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  1. #1

    Post

    I was told last night by our bee meeting leader how we need to dehydrate our honey for a couple of days using a fan and a dehydrator in our honey house..It was also on the video we watched by Keith Deleplane..my question is..using the cut crush and strain method preferred by tbh users...how,and or when would one go about dehydrating the honey?thanks,keith
    Alcohol, Tobacco & Firearms should be a convenience store not a government agency

  2. #2
    Join Date
    Dec 2005
    Location
    Brasher Falls, NY, USA
    Posts
    27,642

    Post

    Why do TBH people even consider liquid honey? It seems like alot of trouble to me.

    Cut/crush and strain? Why don't you just throw it all in a double boiler, melt the whole thing and then tap off the honey? I guess it wouldn't be raw then. But it seems like it would be easier.

    If the honey is capped before harvesting, why would you need to dehydrate?

    How are you crushing? Are you warming the honey to ease the straining process?
    Mark Berninghausen To combat Ebola, please consider supporting http://www.doctorswithoutborders.org


  3. #3
    Join Date
    Aug 2002
    Location
    Nehawka, Nebraska USA
    Posts
    46,341

    Post

    >I was told last night by our bee meeting leader how we need to dehydrate our honey for a couple of days using a fan and a dehydrator in our honey house..

    Maybe it depends on your climate. I never have.

    >my question is..using the cut crush and strain method preferred by tbh users...how,and or when would one go about dehydrating the honey?

    I've never done it.

    >Why do TBH people even consider liquid honey?

    Because some of your market is often liquid honey.

    >It seems like alot of trouble to me.

    It's no slower and no messier than extracting.

    >Cut/crush and strain? Why don't you just throw it all in a double boiler, melt the whole thing and then tap off the honey?

    Have you ever tasted heated honey? Fresh honey? Then you wouldn't have to ask the question. Besides crush and strain will be less difficult and less messy than melting it.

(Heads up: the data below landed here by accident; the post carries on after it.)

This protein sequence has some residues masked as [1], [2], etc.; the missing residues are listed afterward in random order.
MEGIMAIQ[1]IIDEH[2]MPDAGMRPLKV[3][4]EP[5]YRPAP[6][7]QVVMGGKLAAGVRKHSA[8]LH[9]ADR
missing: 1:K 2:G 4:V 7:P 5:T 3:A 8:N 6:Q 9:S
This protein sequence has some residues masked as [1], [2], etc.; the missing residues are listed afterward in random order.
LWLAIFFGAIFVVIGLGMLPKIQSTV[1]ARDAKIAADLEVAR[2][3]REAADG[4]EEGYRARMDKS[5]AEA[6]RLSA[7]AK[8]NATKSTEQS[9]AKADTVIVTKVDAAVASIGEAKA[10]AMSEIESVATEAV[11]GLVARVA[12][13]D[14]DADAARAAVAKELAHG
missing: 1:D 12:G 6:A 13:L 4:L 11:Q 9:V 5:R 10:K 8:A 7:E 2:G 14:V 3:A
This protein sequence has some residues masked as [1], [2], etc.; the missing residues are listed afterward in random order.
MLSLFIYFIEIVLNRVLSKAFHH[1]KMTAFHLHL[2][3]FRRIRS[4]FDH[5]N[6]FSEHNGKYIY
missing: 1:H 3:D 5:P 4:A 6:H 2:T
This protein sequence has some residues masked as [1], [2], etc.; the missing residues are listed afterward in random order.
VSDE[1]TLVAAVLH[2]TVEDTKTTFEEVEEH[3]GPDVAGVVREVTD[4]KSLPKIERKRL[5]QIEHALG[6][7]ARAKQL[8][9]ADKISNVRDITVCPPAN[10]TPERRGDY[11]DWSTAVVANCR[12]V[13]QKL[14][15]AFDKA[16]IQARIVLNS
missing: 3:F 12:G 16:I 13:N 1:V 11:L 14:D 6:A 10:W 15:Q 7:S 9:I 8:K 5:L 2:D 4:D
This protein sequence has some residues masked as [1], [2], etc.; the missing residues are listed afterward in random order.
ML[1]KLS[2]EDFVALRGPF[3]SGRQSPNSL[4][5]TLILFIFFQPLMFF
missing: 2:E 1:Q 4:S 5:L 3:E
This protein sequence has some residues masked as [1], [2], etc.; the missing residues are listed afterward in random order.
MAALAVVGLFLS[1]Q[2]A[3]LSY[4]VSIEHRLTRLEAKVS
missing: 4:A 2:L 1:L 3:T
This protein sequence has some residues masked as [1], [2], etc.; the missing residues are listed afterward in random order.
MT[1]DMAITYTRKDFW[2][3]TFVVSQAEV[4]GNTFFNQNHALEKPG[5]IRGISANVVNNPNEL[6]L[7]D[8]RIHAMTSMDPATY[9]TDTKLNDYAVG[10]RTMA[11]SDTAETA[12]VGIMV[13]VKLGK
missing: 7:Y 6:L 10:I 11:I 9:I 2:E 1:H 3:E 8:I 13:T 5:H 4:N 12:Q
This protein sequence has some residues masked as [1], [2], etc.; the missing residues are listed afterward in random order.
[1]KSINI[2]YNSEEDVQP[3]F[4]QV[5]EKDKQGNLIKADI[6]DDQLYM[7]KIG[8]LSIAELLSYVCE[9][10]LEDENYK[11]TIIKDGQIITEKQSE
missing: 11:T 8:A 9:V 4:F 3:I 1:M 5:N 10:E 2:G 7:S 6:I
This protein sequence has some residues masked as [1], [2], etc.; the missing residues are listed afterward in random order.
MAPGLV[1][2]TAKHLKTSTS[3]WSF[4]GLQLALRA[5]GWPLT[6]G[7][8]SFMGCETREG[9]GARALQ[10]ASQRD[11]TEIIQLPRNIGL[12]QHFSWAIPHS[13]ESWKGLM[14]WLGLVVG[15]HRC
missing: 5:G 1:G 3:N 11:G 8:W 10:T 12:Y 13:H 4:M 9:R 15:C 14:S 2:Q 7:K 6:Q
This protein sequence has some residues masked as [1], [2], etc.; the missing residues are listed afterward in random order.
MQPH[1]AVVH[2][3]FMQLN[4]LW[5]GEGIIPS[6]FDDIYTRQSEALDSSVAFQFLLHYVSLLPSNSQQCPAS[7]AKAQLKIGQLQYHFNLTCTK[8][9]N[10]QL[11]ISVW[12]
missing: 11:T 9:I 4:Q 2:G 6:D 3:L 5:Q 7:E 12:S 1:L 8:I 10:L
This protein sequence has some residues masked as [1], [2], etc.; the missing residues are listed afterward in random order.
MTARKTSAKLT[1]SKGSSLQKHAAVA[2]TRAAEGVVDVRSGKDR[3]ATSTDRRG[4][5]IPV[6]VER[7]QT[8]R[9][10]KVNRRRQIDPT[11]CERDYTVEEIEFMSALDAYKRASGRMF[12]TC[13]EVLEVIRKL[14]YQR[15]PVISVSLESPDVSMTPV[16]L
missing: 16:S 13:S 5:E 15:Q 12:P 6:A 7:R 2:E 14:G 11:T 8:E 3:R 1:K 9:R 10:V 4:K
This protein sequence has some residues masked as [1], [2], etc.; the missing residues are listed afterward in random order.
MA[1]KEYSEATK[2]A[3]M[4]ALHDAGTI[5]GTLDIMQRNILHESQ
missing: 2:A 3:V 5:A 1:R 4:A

>If the honey is capped before harvesting, why would you need to dehydrate?

    My thoughts exactly.

    >How are you crushing? Are you warming the honey to ease the straining process?

    Why?

    This is one of those things where if you have done it, especially long enough to get good at it, you realize it's not that hard and if you haven't you have a mistaken impression that it is somehow inherently difficult or messy.

    Honey is inherently messy. You will get sticky, and make a mess, whether you extract or crush and strain.

    It's not quicker and less messy to extract, it's just nice to have some drawn comb. Not nice enough to spend $900 when you only have a few hives, but certainly worth having drawn comb if you have a lot of hives.
    Michael Bush bushfarms.com/bees.htm "Everything works if you let it." ThePracticalBeekeeper.com 40y 200h 37yTF

  4. #4
    Join Date
    Nov 2004
    Location
    Guatemala
    Posts
    244

    Post

    What has been your experience using ventilated SBBs and top ventilation ports as opposed to solid bottoms and no top air vents? I mean, in terms of honey moisture content. Any significant improvements observed?

  5. #5
    Join Date
    Aug 2002
    Location
    Nehawka, Nebraska USA
    Posts
    46,341

    Post

    >What has been your experience using ventilated SBBs and top ventilation ports as opposed to solid bottoms and no top air vents? I mean, in terms of honey moisture content. Any significant improvements observed?

    I've only done them with top entrances and all but one of them have SBB. It works fine. It might work just as well without the SBB. I plan to try one without this year for comparison.
    Michael Bush bushfarms.com/bees.htm "Everything works if you let it." ThePracticalBeekeeper.com 40y 200h 37yTF

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